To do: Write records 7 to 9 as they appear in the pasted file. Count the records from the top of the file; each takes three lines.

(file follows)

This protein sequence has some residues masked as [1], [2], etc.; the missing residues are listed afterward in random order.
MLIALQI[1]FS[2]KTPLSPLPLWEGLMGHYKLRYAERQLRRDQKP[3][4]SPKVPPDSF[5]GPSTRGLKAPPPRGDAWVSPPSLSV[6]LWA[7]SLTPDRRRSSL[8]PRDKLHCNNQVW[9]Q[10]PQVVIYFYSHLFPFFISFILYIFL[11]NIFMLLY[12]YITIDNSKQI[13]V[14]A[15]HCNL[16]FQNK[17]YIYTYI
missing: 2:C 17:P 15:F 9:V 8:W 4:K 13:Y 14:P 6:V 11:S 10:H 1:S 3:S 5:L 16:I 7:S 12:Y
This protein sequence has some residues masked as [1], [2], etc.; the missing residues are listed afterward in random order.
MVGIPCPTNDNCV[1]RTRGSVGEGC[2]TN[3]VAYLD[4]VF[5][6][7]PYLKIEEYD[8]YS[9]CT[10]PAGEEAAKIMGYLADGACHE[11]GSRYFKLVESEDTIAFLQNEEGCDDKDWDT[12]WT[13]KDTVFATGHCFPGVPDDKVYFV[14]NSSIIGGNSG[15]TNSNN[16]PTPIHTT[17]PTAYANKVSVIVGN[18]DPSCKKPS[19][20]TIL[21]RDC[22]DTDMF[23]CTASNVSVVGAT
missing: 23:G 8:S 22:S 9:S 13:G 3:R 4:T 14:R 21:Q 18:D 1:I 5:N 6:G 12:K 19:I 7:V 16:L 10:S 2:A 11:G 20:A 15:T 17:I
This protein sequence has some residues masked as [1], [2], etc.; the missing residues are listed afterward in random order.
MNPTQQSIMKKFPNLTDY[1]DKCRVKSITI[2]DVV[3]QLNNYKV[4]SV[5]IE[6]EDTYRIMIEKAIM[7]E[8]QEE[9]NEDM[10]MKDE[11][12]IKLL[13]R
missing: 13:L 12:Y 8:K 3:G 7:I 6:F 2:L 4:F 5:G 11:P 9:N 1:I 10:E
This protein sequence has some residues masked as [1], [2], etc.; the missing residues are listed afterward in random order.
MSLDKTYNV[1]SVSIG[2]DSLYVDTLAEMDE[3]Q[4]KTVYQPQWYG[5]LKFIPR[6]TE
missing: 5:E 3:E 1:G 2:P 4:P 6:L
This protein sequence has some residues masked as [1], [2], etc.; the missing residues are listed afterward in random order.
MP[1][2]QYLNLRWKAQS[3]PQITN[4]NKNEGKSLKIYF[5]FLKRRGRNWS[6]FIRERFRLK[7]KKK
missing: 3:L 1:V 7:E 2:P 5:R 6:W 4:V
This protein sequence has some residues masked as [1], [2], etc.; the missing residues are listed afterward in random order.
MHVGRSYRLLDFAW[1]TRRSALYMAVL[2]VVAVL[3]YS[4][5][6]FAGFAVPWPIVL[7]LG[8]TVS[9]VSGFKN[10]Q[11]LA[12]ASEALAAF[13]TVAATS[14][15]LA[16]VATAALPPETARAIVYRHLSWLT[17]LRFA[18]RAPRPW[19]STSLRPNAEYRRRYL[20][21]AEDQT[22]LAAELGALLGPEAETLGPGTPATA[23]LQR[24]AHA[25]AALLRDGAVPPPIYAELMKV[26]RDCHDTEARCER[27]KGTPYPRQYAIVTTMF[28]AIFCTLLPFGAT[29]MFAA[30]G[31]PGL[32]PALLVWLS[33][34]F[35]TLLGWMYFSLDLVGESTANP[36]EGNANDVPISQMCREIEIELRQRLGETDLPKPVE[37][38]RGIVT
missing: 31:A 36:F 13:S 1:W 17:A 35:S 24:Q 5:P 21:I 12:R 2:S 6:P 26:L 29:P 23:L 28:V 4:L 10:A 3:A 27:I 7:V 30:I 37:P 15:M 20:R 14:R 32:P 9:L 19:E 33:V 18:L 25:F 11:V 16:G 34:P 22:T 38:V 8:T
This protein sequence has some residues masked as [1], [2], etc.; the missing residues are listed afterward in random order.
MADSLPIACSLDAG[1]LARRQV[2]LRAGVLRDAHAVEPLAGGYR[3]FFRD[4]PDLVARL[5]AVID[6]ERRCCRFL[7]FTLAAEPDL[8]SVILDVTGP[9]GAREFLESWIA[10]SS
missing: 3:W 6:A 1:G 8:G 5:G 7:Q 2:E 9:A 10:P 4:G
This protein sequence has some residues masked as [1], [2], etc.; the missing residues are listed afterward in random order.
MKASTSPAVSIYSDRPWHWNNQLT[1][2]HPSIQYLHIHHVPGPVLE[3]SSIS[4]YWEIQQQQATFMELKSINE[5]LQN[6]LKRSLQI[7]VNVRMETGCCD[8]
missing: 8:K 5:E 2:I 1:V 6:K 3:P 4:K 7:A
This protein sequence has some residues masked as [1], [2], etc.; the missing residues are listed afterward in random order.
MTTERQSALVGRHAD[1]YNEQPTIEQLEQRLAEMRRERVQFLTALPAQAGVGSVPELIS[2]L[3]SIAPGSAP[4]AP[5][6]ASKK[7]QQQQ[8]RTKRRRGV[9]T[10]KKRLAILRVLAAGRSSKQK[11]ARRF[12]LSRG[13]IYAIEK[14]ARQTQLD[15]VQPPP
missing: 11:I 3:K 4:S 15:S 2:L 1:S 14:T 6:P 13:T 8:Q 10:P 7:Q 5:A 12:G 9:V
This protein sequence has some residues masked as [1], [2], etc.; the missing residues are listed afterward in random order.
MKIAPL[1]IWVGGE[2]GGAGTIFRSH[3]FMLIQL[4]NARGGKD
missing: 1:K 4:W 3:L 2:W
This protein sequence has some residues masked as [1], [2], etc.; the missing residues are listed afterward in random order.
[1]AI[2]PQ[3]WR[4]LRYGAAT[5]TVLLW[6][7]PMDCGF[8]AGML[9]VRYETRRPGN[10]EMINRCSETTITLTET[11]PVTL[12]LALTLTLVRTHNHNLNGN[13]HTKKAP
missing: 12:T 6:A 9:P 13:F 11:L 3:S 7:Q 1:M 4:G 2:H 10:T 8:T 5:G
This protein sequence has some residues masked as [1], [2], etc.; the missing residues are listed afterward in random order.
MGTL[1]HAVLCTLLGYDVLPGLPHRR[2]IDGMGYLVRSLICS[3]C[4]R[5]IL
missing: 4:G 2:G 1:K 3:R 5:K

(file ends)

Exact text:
This protein sequence has some residues masked as [1], [2], etc.; the missing residues are listed afterward in random order.
MADSLPIACSLDAG[1]LARRQV[2]LRAGVLRDAHAVEPLAGGYR[3]FFRD[4]PDLVARL[5]AVID[6]ERRCCRFL[7]FTLAAEPDL[8]SVILDVTGP[9]GAREFLESWIA[10]SS
missing: 3:W 6:A 1:G 8:G 5:G 7:Q 2:E 9:A 10:P 4:G
This protein sequence has some residues masked as [1], [2], etc.; the missing residues are listed afterward in random order.
MKASTSPAVSIYSDRPWHWNNQLT[1][2]HPSIQYLHIHHVPGPVLE[3]SSIS[4]YWEIQQQQATFMELKSINE[5]LQN[6]LKRSLQI[7]VNVRMETGCCD[8]
missing: 8:K 5:E 2:I 1:V 6:K 3:P 4:K 7:A
This protein sequence has some residues masked as [1], [2], etc.; the missing residues are listed afterward in random order.
MTTERQSALVGRHAD[1]YNEQPTIEQLEQRLAEMRRERVQFLTALPAQAGVGSVPELIS[2]L[3]SIAPGSAP[4]AP[5][6]ASKK[7]QQQQ[8]RTKRRRGV[9]T[10]KKRLAILRVLAAGRSSKQK[11]ARRF[12]LSRG[13]IYAIEK[14]ARQTQLD[15]VQPPP
missing: 11:I 3:K 4:S 15:S 2:L 1:S 14:T 6:P 13:T 8:Q 10:P 7:Q 5:A 12:G 9:V